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Healthcare and consumer goods giant Johnson & Johnson (JNJ) is dominating headlines after the company tentatively agreed to a settlement that could cost the company up to $4 billion!
The settlement would put to bed some 12,000 lawsuits related to the controversial DePuy all-metal replacement-hips. Will J&J rebound from this potentially record-breaking settlement (as well as its ongoing $2.2 billion settlement with the Department of Justice)?
Let’s find out now.
Johnson & Johnson is not just a power player in the big pharma industry, it also began as a family company. Founded in 1886, the three Johnson brothers sought to spread the practice of, and become the standard for, sterile surgery in the U.S.
That mission continues today, only now, the company maintains this standard worldwide. JNJ has grown to become a $67 billion company, with hundreds of products in more than 170 countries worldwide.
From oral care, baby care, and skin care products, to over-the-counter medicines, JNJ has a broad consumer reach and relies on its reputation as a trusted family company to market its products and remain a leading competitor in the global pharmaceutical industry. JNJ is first in medical devices and diagnostics, fifth in biologics, sixth in consumer health and eighth in pharmaceuticals.
Johnson & Johnson has been working overtime to expand its pipeline and focus on its core businesses, and its hard work clearly paid off in the third quarter. Last quarter, sales at Johnson & Johnson’s pharmaceuticals unit advanced 10% over Q3 2012. Breaking it down, sales of prostate cancer-cancer drug Zytiga soared 75% while sales of immunology drugs Simponi and Stelara also saw double-digit sales gains.
But the real winner was anticoagulant Zarelto—sales nearly tripled! This helped to offset a 2% drop in sales at the company’s medical devices division as fewer customers sought elective surgery in the third quarter.
Looking at the entire company, revenue climbed 3% year-over-year to $17.58 billion, topping the $17.43 billion consensus estimate. Meanwhile, net income ticked up to $2.98 billion (compared with $2.97 billion in the same period prior year). Adjusted earnings weighed in at $1.36 per share—analysts had forecast earnings of $1.32 per share so Johnson & Johnson posted a 3% earnings surprise.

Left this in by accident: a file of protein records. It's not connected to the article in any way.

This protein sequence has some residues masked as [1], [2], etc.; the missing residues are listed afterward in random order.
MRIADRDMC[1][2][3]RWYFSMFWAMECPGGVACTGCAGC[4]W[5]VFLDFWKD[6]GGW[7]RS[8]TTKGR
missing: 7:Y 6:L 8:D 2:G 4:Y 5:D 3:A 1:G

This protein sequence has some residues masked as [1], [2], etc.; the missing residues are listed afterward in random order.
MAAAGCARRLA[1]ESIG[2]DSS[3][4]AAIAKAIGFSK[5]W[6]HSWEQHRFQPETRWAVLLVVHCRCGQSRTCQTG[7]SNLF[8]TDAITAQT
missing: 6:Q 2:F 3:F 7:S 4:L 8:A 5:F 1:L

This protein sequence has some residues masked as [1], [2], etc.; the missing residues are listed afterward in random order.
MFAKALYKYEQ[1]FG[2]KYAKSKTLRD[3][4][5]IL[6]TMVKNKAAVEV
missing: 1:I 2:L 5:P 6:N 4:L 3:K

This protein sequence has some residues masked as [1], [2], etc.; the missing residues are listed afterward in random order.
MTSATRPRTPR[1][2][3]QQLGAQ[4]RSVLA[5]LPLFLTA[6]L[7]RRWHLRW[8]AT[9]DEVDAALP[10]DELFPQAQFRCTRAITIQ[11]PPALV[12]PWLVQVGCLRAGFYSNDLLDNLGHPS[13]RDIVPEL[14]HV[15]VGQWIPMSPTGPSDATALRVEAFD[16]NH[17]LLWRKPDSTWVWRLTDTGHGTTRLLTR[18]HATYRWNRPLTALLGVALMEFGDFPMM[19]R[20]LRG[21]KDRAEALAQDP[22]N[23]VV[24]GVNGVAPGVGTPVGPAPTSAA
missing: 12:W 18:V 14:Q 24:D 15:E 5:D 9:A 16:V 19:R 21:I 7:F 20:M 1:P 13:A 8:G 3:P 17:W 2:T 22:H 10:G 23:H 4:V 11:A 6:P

Even with the looming settlement, management is optimistic on several fronts. While it is facing pricing pressures in the U.S., the medical devices unit continues to make inroads in China and India. Additionally, the company continues to progress its pipelines with new drug applications and strategic collaborations. So the company lifted its full-year 2013 guidance to a range of $5.44 to $5.49 per share. Analysts expect earnings of $5.48 per share so this is well within the Street view.
As J&J works to expand its global reach, its commitment to its shareholders has remained the same. Following the earnings report the company declared a quarterly dividend payment of 66 cents per share. Shareholders of record on November 26 will be paid on December 10. The stock currently yields 2.8%, putting it in the top ten among drug manufacturers (an industry with 260 players).
Before you buy any stock, you should always run it through my free Portfolio Grader ratings system. Johnson & Johnson gets a solid B-level rating from me. This year, shares of JNJ have found renewed strength as institutional buying pressure has risen. At the same time, there is some room for improvement on the fundamentals side.
Johnson & Johnson’s strong suits are its operating margin growth, return on equity and cash flow, while its earnings growth, earnings momentum and analyst earnings revisions need some work. JNJ receives an A for its Quantitative Grade and a C for its Fundamental Grade.
As of this posting I consider JNJ a B-rated Buy. Even these billion-dollar settlements shouldn’t break this company’s stride as a world leader in healthcare.
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